India`s security council wants more FDI scrutiny
The government is considering strict laws for scrutinising foreign direct investments to thwart security risks, officials said on Tuesday, a move experts say could further slow FDI inflows into the country.
New Delhi: The government is considering strict laws for scrutinising foreign direct investments to thwart security risks, officials said on Tuesday, a move experts say could further slow FDI inflows into the country.
The National Security Council (NSC) headed by Prime Minister Manmohan Singh wants to arm the government with powers to cancel or suspend FDIs over fears of terror funds entering India and stop any acquisition or mergers that could be against New Delhi`s strategic interest.
"The proposal is still under consideration," said Ajay Shankar, Secretary, Industrial Policy and Promotion. "It is still being discussed and no final decision has yet been taken."
Police intelligence bureau officials have also suggested top company posts be headed by Indians and not foreigners, especially in the telecoms sector, to reduce the threat of phone calls being intercepted or monitored, officials said.
The NSC in its report wants to scrutinise FDI particularly from countries such as China, Hong Kong, Afghanistan, North Korea, Mauritius and the Cayman Islands before being approved.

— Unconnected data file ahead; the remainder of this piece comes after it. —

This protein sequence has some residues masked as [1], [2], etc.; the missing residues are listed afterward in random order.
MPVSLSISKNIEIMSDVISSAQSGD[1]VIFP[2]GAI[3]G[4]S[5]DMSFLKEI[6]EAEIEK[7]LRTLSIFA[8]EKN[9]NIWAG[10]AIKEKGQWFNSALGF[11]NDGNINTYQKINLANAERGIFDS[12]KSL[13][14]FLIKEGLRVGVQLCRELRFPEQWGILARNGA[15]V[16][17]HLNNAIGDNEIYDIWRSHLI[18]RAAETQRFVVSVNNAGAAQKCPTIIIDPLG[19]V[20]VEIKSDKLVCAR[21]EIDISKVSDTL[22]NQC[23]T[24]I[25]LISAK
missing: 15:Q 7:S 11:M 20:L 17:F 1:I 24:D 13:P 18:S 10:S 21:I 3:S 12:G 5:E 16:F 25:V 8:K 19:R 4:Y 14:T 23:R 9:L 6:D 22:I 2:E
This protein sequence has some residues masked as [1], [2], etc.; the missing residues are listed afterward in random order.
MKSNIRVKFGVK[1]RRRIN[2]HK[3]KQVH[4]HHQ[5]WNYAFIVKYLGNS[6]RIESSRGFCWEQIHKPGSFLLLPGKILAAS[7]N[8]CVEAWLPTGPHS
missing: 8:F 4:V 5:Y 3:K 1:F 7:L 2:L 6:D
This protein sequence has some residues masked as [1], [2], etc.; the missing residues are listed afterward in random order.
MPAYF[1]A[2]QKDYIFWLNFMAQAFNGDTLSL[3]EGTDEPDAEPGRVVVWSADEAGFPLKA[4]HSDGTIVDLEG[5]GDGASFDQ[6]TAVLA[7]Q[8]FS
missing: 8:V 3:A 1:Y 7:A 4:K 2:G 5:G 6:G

Although China is still India`s biggest trading partner, India has restricted imports of Chinese toys and cheap mobile phones from its neighbour.
The NSC report is being circulated among the various ministries for feedback and one official said a final decision would be taken later this year.
"We are very open to foreign investment now. We don`t see any contradiction," Ajay Shankar, the senior commerce ministry official told media.
A global economic crisis has already slowed down FDI inflows.
FDI inflows stood at USD 8.5 billion in the January-April period, down 45 percent against the same period last year, ministry officials said.
Some experts say stricter laws could further slow down FDI inflows into India, but the decision could have been made keeping New Delhi`s strategic and security interests in mind.
"Most countries are sensitive about their strategic sectors. It is a familiar pattern India is following," Uday Bhaskar, an expert in strategic affairs said.
"On the one hand, countries agree to globalisation. But when it comes to strategic sectors such as energy and defence, there are reservations," Bhaskar, director of National Maritime Foundation, a New Delhi think-tank added.